Food Waste and Greenhouse Gases
It is estimated that about 40% of the food produced in the United States is either lost or goes to waste, releasing about 3.3 Gigatonnes of CO2 equivalent of GHG emissions into the atmosphere. The following table enlists the net GHG emissions calculated by the EPA’s Waste Reduction Model (WARM v. 13) for different food material types for five materials management strategies – source reduction, recycling, composting, combustion, and landfilling.
As per the WARM model, food waste prevention generates net negative GHG emissions because it avoids emissions from the Raw Materials Acquisition and Manufacturing (RMAM) as well as the emissions from the end-of-life management of the food waste. On the other hand, landfilling of food waste generates net positive GHG emissions.
Certain assumptions were made to facilitate the calculations of GHG emissions. For example, the calculations considered only the conventional production practices and did not calculate the emissions for organic production processes. Also, the numbers are used as a general guide that is based on life-cycle analysis conducted using the available data, and don't account for specific climate, supply chain and food type differences.
It should also be remembered that the total GHG emission reduction would depend on the type of material, their percentage share in the food waste modeled in WARM in the waste stream, and the type of material management strategy. For instance, fruits and vegetables constitute 49.1 % of the of the food waste modeled in WARM in the waste stream in 2010 while beef constitute 9.3 %. The GHG emission reduction from the source reduction of beef (9.3 % X -30.05 MTCO2 Eq/ Short Ton) is nearly 13 times more than the GHG reduction compared to that of fruits and vegetables (49.1% X -0.44 MTCO2 Eq/ Short Ton). However, if we choose composting as the material management strategy, then the GHG emission reduction from composting beef (9.3 % X -0.15 MTCO2 Eq/ Short Ton ) would be about 5 times less than that of the fruits and vegetables (49.1% X -0.15 MTCO2 Eq/ Short Ton). On a per ton basis, the ideal scenario to avoid food waste-related GHG emissions is preventing food waste at source.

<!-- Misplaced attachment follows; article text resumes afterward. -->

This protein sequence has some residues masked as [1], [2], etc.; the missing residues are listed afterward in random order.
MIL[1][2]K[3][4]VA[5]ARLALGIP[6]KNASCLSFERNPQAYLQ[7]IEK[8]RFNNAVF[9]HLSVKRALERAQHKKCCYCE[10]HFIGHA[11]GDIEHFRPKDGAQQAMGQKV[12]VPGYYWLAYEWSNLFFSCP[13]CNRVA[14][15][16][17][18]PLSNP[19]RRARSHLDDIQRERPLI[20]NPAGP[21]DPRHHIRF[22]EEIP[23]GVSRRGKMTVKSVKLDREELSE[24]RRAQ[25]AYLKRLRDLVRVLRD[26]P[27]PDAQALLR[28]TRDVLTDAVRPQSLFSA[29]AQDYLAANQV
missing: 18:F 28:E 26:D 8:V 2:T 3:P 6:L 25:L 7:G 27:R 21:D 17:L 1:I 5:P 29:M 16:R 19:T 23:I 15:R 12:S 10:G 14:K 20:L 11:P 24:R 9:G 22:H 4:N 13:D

In conclusion, the latest version of EPA’s WARM model is a major improvement over the previous version because it facilitates quantification of GHG emissions via organics management modeling, including new source reduction emissions factor for food waste. The utility of the WARM model can be best realized keeping in mind the assumptions and the differential impacts of material types and materials management strategies.
J. Buzby, and J. Hyman. (2012) “Total and per capita value of food loss in the US”, Food Policy, 37:561-570.
Documentation for Greenhouse Gas Emission and Energy Factors Used in the Waste Reduction Model (WARM), (2015), USEPA, available at https://www3.epa.gov/epawaste/conserve/tools/warm/pdfs/WARM_Documentation.pdf , 416 p.